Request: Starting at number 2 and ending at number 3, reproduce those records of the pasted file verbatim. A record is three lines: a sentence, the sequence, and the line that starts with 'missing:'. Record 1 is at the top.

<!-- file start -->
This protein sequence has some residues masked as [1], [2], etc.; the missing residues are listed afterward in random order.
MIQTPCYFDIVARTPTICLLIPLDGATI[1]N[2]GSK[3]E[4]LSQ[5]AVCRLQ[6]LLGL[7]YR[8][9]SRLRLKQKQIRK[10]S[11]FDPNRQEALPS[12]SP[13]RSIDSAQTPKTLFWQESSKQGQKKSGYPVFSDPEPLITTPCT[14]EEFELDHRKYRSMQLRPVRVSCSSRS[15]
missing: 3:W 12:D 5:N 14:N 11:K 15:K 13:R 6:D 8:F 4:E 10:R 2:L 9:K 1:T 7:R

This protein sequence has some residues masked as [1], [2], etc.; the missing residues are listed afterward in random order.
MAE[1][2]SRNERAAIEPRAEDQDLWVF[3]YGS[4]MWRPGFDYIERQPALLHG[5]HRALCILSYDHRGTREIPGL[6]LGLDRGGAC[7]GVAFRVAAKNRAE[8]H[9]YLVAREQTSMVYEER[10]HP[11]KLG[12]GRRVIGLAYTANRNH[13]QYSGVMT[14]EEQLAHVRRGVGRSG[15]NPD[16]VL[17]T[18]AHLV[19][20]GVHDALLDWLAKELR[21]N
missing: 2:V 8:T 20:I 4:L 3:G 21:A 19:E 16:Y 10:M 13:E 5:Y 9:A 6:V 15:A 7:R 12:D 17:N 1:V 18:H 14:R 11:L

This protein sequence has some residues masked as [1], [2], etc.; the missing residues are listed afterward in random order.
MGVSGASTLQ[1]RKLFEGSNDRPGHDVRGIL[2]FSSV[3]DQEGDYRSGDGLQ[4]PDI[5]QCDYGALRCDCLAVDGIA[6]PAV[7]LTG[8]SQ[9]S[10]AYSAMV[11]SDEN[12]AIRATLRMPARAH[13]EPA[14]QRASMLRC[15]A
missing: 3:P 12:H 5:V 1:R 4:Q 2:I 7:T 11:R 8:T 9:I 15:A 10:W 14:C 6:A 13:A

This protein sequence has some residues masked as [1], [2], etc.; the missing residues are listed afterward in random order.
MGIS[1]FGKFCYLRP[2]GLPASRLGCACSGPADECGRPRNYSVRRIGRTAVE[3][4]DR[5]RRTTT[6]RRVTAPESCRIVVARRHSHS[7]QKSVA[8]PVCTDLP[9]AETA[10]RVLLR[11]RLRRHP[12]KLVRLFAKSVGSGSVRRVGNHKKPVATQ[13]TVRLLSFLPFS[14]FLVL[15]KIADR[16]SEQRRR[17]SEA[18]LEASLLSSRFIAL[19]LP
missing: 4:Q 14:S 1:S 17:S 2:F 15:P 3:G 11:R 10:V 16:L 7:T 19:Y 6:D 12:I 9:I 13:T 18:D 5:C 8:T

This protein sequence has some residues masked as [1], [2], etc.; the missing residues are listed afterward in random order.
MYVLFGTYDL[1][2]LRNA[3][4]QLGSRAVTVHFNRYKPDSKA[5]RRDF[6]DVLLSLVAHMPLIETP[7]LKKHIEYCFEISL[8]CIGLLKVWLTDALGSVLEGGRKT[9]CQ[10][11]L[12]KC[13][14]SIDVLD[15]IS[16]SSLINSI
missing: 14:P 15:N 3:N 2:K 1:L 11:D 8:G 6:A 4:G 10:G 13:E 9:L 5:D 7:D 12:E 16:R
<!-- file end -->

This protein sequence has some residues masked as [1], [2], etc.; the missing residues are listed afterward in random order.
MAE[1][2]SRNERAAIEPRAEDQDLWVF[3]YGS[4]MWRPGFDYIERQPALLHG[5]HRALCILSYDHRGTREIPGL[6]LGLDRGGAC[7]GVAFRVAAKNRAE[8]H[9]YLVAREQTSMVYEER[10]HP[11]KLG[12]GRRVIGLAYTANRNH[13]QYSGVMT[14]EEQLAHVRRGVGRSG[15]NPD[16]VL[17]T[18]AHLV[19][20]GVHDALLDWLAKELR[21]N
missing: 2:V 8:T 20:I 4:L 3:G 21:A 19:E 16:Y 10:M 13:E 5:Y 9:A 6:V 15:A 7:R 12:D 17:N 1:V 18:H 14:R 11:L

This protein sequence has some residues masked as [1], [2], etc.; the missing residues are listed afterward in random order.
MGVSGASTLQ[1]RKLFEGSNDRPGHDVRGIL[2]FSSV[3]DQEGDYRSGDGLQ[4]PDI[5]QCDYGALRCDCLAVDGIA[6]PAV[7]LTG[8]SQ[9]S[10]AYSAMV[11]SDEN[12]AIRATLRMPARAH[13]EPA[14]QRASMLRC[15]A
missing: 3:P 12:H 5:V 1:R 4:Q 2:I 7:T 11:R 8:T 9:I 15:A 10:W 14:C 6:A 13:A